Day: December 11, 2018
How Much Does Rehab Cost?
How much does rehab cost?
Too much. I’m not saying that rehab is too costly based on
a monetary value alone (even though many unscrupulous rehab chains gouge both
health insurance carriers and families). It’s too costly because rehabs teach addiction
mythology that actually does more harm than good. It is not happenstance that we
currently have more rehabs across the nation, while also having the highest overdose
rates in our nation’s history. Also, the rate of overall use has remained stable, with no
reduction in any drug use classification. The point being that we as a nation spend 36
billion dollars per year on rehab and the problem is worse than ever. Doesn’t that cause
one to pause and ask why?
Well, it did with me. I began researching the effectiveness of rehabs across the nation
and internationally as well, and found that the disease of addiction myth along with the
loss of control myths, and the powers of drugs mythology being taught in rehabs
everywhere was creating the high death rates, and the current crisis we see in the
streets of America. While there are other causes for these sad and needless
ramifications, teaching people they are powerless and hopeless, and keeping the theory
alive that a rehab facility must, “break you down to build you back up”, are some of the
main culprits behind the unfortunate results we see today.
Rehab costs need to be tallied in the damage it causes and in the money they extract
from vulnerable families. It is expensive monetarily, and the disease theory, the family
disease theory, and all the other myths they are peddling simply muddies the waters on
the facts. The fact is, people can and do get over their problems with drugs and alcohol,
and they do so in great numbers outside the treatment industry. The question is how?
And this is covered in masterful detail throughout The Freedom Model for Addictions.
People can be free and move past the trappings of rehab and recovery! It’s time to
make these facts known.
How to Avoid Relapse
People often ask what they should do to avoid relapse. In treatment those struggling with addiction are
taught that relapse is an expected part of recovery. This may be why addiction treatment programs have
relapse rates as high as 90% within the first year following treatment. Additionally, rates of overdose are
highest within the first 30 days of leaving a treatment program. Based on this, it would seem you can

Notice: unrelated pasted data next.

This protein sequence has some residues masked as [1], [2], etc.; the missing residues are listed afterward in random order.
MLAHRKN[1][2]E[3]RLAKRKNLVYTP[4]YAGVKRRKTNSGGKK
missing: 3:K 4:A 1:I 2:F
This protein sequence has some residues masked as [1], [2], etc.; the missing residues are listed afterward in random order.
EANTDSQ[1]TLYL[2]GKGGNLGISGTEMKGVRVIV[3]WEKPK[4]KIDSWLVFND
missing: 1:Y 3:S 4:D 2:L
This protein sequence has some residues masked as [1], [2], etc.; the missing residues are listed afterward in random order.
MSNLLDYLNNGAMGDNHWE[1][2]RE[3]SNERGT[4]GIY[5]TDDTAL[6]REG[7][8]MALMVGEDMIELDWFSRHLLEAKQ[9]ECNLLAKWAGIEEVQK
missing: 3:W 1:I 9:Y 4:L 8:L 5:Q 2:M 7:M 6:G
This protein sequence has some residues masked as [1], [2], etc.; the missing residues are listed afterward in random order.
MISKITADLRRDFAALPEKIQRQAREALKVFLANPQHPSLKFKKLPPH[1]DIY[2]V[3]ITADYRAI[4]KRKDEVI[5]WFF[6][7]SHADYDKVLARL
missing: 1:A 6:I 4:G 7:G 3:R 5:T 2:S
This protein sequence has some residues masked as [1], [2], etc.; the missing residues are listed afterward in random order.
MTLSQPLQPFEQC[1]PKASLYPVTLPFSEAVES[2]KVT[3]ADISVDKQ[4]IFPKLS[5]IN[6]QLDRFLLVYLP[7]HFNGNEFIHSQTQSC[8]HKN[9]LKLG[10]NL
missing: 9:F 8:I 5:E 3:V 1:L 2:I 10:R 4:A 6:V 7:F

avoid relapse by not going into treatment in the first place. Taking on a belief that you have a lifelong
disease that renders you powerless over substances, and that you must avoid anything that may “trigger
relapse” seems to be a direct path to return to heavy substance. The only way to avoid “relapsing” or
returning to heavy substance use is to change your preference for heavy use. In other words the key to
not using substances or using less is to come to believe you can be happier making a change than you
can be continuing to use or drink heavily. You don’t need treatment to do this, you just need to
reevaluate your reasons for your heavy use. What do you still like about it? People don’t do things they
see no value in doing. If you are abstinent and you feel as if you’re missing out because you can’t get
high, you are much more likely to go back to using. But if you are abstinent because you no longer see
value in using, or you believe you are happier not using, then you will stay abstinent. This is how all
people struggling with addiction make a lasting change in their substance use habits whether they go to
treatment or not. And you can stop thinking of a return to heavy substance use as a “relapse”, it’s not.
There is no addiction disease and no one is ever powerless. All people always have complete control
over what they put in their bodies. It’s just a matter of figuring out how much you actually like it, what
benefits you think you’re getting from it and if you can be happier without it or with less of it.
How to Detox from Drugs
How to Detox from Drugs